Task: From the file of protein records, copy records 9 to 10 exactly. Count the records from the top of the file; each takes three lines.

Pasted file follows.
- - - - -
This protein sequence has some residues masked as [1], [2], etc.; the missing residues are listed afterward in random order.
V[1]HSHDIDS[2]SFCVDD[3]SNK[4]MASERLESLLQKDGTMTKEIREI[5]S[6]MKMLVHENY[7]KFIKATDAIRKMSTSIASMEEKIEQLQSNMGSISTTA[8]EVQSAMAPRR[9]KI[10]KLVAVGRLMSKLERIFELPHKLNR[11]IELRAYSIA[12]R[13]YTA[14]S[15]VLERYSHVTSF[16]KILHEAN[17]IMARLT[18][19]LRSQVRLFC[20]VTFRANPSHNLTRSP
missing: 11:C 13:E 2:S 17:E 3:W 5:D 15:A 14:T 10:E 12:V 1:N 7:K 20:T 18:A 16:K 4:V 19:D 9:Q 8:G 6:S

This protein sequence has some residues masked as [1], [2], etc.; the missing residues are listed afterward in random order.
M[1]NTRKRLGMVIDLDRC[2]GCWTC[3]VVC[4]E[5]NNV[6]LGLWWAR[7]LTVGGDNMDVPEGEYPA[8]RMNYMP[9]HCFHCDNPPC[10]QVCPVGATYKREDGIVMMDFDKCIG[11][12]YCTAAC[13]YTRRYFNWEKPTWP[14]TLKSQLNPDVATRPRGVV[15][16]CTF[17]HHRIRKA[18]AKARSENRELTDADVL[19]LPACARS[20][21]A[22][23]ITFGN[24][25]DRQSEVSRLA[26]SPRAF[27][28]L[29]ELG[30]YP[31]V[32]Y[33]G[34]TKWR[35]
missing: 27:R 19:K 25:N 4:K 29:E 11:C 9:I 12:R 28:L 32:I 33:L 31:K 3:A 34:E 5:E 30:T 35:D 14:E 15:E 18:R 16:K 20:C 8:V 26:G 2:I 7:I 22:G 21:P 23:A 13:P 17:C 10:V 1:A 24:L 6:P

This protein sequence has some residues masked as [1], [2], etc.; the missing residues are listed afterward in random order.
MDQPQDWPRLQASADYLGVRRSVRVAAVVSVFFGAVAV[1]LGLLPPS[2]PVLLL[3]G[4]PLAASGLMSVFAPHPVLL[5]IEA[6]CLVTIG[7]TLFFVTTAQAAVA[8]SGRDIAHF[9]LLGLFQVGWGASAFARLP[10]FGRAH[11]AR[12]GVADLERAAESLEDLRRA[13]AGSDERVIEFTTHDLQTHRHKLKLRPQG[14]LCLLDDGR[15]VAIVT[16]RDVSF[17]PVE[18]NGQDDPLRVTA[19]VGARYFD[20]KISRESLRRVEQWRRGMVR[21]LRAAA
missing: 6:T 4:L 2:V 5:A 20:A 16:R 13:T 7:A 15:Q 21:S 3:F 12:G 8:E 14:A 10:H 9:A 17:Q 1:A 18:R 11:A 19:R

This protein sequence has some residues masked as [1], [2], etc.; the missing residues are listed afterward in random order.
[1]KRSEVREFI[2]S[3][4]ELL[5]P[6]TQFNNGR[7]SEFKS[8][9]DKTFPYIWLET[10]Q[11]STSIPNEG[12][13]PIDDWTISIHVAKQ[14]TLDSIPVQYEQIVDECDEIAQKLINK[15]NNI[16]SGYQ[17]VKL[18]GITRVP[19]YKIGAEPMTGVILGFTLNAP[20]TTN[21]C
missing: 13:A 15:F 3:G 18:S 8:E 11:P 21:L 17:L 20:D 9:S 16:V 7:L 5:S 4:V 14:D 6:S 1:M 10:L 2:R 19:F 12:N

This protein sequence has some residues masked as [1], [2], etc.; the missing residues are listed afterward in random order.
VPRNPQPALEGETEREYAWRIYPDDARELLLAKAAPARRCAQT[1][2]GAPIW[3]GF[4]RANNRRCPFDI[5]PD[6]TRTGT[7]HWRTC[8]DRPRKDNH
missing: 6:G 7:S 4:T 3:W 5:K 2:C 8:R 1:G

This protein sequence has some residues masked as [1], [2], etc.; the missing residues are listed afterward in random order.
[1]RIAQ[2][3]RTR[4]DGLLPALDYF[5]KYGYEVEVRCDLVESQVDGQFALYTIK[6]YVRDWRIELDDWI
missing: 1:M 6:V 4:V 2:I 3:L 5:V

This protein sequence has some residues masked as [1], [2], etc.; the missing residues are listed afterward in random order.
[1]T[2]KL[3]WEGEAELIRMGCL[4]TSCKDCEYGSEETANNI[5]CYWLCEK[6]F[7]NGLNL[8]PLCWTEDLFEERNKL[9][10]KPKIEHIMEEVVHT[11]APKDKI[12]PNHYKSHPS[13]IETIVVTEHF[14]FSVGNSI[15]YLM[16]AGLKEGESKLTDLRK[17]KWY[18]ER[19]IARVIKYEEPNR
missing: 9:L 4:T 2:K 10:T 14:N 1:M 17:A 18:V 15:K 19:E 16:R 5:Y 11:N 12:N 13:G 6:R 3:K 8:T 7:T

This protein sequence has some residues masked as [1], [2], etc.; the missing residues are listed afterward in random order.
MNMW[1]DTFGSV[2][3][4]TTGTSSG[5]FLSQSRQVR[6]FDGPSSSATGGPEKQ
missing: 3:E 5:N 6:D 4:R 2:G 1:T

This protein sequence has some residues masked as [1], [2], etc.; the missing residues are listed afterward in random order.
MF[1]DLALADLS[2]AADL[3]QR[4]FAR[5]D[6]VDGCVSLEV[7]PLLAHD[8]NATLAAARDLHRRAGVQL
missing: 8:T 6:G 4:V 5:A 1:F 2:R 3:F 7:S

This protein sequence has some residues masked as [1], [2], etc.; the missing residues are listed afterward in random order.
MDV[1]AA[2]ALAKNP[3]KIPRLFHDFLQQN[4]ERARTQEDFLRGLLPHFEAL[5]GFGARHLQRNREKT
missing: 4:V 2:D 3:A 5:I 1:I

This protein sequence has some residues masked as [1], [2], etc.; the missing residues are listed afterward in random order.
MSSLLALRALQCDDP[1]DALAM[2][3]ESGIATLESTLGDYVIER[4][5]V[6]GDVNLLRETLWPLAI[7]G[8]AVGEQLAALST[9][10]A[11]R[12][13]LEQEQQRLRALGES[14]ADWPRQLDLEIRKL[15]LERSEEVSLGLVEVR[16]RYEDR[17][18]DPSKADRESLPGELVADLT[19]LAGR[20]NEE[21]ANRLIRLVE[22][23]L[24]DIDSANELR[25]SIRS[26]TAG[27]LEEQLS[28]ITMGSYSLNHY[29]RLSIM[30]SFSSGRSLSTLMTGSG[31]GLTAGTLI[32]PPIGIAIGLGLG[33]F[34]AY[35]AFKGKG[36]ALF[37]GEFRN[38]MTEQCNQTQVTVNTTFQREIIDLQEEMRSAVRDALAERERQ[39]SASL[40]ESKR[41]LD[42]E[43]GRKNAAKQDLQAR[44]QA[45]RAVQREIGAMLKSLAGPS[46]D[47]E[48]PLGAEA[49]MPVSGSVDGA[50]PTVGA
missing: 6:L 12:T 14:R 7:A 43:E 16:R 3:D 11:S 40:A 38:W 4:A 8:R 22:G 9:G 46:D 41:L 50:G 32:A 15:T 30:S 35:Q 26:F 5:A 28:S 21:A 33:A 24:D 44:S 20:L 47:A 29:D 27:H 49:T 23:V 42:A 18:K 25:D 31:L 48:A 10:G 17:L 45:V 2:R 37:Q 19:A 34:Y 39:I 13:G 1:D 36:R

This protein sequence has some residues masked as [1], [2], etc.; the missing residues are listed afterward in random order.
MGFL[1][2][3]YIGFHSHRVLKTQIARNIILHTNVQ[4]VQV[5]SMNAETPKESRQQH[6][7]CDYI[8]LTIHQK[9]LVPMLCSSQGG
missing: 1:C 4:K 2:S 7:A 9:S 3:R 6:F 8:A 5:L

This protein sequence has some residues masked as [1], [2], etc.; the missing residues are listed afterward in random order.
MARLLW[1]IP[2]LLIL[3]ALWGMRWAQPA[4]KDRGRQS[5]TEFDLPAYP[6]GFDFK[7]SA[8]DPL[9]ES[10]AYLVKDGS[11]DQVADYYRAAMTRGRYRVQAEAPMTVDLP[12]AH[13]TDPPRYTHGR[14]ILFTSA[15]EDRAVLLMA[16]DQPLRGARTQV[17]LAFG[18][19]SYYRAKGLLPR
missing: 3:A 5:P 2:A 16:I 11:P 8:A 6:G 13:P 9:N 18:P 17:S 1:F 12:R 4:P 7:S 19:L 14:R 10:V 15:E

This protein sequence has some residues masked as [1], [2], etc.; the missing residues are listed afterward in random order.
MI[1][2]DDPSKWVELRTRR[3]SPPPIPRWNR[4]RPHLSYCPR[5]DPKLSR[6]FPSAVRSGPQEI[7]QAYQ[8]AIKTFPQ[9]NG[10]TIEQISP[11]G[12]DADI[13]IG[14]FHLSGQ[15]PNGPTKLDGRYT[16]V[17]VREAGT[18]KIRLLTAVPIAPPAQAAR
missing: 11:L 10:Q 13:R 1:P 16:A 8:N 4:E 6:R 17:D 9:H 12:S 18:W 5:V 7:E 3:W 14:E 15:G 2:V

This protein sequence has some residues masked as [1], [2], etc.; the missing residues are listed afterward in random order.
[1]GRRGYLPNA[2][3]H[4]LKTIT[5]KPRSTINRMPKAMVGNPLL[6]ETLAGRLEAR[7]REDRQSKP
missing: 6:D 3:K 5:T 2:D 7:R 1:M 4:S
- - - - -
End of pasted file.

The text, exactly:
This protein sequence has some residues masked as [1], [2], etc.; the missing residues are listed afterward in random order.
MF[1]DLALADLS[2]AADL[3]QR[4]FAR[5]D[6]VDGCVSLEV[7]PLLAHD[8]NATLAAARDLHRRAGVQL
missing: 8:T 6:G 4:V 5:A 1:F 2:R 3:F 7:S

This protein sequence has some residues masked as [1], [2], etc.; the missing residues are listed afterward in random order.
MDV[1]AA[2]ALAKNP[3]KIPRLFHDFLQQN[4]ERARTQEDFLRGLLPHFEAL[5]GFGARHLQRNREKT
missing: 4:V 2:D 3:A 5:I 1:I